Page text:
Cybercriminals have long used Microsoft documents to distribute malware and they are always experimenting with new ways to deliver malicious packages. Late last year, threat actors were found using a OneNote document to distribute Formbook malware. Recently, they were found actively using OneNote attachments in malspam emails that infect victims with RATs.
Tricking the victims
BleepingComputer researchers found malspam emails pretending to be DHL shipping notifications, invoices, ACH remittance forms, mechanical drawings, and shipping documents with a OneNote attachment.
As OneNote does not support macros, threat actors insert malicious VBS attachments into a NoteBook that, when double-clicked, will launch the malware.
Threat actors are hiding the attachments’ file icons in OneNote under a big 'Double click to view file' bar. If a user double-clicks anywhere on the bar, the attachment will be double-clicked to download malware from a remote site and install it.
When launching OneNote attachments, the program displays a warning that doing so can harm the computer and data. Unfortunately, these types of prompts are commonly ignored, and users just click the OK button.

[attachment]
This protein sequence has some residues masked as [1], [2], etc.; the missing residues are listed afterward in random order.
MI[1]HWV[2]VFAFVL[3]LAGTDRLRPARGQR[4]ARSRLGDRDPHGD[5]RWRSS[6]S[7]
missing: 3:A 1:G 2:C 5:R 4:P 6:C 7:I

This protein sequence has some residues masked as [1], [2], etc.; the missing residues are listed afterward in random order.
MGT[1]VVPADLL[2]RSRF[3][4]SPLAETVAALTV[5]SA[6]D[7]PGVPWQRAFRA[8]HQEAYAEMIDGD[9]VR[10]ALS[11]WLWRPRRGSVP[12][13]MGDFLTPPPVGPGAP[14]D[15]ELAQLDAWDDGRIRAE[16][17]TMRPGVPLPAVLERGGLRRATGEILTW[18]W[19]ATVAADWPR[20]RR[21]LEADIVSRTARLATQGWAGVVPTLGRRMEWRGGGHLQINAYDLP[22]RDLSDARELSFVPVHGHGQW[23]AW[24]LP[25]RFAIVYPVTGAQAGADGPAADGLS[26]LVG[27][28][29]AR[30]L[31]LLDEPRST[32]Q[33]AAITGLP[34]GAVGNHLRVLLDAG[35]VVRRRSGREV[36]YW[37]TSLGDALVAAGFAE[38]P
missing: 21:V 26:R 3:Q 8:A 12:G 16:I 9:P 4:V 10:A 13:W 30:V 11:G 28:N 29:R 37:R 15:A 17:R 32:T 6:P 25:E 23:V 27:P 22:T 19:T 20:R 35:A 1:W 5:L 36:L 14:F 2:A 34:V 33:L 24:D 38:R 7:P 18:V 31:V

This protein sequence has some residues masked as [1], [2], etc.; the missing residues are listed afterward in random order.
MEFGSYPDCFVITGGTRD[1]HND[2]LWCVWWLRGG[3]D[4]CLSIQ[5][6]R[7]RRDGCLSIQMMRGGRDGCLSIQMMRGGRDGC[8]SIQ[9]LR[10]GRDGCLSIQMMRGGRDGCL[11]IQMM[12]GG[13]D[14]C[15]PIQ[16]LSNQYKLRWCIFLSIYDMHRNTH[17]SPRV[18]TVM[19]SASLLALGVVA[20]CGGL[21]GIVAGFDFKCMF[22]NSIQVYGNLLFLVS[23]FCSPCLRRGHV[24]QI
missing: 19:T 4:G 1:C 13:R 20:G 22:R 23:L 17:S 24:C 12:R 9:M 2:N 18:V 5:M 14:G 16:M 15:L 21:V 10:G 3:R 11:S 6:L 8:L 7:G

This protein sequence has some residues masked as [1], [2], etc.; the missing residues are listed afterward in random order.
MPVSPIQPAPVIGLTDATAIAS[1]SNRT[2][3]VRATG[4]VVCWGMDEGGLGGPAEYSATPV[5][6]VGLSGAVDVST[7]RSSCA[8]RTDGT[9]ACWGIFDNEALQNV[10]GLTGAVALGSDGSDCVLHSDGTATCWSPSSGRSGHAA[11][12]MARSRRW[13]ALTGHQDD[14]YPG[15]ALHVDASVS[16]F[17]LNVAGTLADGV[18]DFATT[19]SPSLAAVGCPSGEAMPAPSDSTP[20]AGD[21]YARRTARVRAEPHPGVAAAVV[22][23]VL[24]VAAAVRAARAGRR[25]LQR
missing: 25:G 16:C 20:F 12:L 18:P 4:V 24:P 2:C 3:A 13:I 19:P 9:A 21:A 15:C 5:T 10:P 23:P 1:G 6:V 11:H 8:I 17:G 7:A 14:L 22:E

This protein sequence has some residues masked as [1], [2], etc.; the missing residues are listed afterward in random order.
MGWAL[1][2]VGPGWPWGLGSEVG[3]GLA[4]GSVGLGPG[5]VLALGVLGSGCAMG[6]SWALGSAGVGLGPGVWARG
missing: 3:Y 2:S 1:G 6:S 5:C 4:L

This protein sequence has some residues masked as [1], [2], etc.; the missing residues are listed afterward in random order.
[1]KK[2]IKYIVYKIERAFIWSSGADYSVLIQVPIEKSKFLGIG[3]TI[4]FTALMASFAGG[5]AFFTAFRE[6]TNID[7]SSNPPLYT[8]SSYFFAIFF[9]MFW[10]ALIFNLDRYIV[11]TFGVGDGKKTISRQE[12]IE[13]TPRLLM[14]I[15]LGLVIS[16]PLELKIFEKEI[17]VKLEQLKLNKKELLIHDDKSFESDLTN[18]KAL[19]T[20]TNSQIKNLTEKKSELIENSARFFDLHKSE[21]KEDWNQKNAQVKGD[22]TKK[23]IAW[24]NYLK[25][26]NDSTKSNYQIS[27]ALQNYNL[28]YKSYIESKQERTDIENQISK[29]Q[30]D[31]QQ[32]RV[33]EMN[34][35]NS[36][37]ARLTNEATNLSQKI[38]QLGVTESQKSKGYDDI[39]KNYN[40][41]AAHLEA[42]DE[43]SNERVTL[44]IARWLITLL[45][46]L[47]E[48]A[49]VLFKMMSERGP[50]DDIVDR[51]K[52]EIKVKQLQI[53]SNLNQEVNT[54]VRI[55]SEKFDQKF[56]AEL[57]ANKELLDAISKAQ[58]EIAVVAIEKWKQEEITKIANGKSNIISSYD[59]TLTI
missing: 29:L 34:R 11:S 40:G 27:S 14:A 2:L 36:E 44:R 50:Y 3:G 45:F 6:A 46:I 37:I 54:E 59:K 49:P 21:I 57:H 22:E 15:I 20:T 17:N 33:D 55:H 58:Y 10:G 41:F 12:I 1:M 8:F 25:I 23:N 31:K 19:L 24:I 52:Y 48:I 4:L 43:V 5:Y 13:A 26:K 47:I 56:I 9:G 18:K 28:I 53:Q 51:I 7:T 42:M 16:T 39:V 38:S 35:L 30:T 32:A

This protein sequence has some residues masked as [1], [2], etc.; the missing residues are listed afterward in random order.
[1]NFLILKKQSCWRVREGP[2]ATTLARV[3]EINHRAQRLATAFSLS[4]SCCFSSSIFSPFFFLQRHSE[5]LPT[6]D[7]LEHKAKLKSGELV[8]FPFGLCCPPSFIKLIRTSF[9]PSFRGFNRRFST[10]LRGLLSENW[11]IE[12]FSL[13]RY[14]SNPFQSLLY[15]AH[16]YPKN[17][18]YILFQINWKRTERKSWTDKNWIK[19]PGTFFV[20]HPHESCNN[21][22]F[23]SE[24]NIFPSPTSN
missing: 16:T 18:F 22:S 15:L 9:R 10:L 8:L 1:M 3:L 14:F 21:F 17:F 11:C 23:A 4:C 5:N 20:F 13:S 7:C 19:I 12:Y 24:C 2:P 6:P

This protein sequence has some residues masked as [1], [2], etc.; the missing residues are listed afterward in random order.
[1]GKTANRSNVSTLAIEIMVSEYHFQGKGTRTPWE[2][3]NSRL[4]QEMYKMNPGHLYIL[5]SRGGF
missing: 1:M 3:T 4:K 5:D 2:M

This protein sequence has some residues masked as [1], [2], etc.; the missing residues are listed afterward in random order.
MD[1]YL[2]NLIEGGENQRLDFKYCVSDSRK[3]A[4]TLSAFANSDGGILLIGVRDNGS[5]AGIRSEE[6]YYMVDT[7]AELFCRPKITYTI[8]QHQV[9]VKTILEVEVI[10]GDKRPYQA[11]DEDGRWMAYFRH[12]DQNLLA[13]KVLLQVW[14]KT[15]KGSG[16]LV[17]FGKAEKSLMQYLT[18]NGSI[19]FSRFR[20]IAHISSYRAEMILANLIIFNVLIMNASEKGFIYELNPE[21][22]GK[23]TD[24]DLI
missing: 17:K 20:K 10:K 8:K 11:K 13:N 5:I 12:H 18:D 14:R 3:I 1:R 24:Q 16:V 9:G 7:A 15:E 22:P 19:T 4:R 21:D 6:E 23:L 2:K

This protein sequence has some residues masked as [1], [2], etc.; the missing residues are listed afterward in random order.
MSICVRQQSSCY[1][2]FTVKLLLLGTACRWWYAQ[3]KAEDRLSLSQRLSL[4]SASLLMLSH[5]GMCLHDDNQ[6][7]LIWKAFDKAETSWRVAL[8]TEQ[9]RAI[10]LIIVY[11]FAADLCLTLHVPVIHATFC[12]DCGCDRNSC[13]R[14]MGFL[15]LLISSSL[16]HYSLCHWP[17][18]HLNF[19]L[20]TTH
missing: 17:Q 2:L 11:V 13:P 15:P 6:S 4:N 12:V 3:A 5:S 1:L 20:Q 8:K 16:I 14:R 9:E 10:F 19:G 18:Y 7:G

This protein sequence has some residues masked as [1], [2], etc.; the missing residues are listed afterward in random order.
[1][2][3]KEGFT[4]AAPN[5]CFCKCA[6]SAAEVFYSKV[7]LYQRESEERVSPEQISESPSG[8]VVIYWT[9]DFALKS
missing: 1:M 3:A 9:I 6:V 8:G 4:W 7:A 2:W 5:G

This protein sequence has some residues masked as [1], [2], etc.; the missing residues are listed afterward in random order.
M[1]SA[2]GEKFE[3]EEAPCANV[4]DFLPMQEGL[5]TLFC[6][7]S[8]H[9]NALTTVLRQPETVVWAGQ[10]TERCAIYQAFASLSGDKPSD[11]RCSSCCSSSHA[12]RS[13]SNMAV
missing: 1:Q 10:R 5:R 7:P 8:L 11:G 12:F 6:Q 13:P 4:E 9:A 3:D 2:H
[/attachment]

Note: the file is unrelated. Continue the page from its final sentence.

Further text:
Clicking the OK button will launch the malicious VBS script to download and install malware.
Experts observed that in some malspam emails, the OneNote files install RATs such as AsyncRAT, XWorm, and Quasar with information-stealing functionality.
These malware can be used to remotely access a victim’s device to steal files and saved browser passwords, take screenshots, cryptocurrency wallets, and in some cases, even install further malware.
Notably, in July 2022, Microsoft disabled macros by default in Office documents such as Word and Excel, which threat actors previously used to launch scripts to install malware.
Later on, threat actors started using new file formats such as ISO images and password-protected ZIP files.
These file formats quickly gained popularity aided by a Windows bug that allowed ISOs to bypass security warnings and the popular 7-Zip utility's failure to propagate Mark of the Web (MotW) flags to files extracted from ZIP archives. Both these bugs were also fixed recently.
Attackers are now using Microsoft OneNote as it is by default installed in all Microsoft Office/365 installations. Even if a Windows user does not use it, it is still available to open the file format.
The best way to protect from malicious attachments is to simply not open files from suspicious people or unknown mail addresses. Users should not disregard warnings displayed by the operating system or application and download a file only after verifying that it is safe.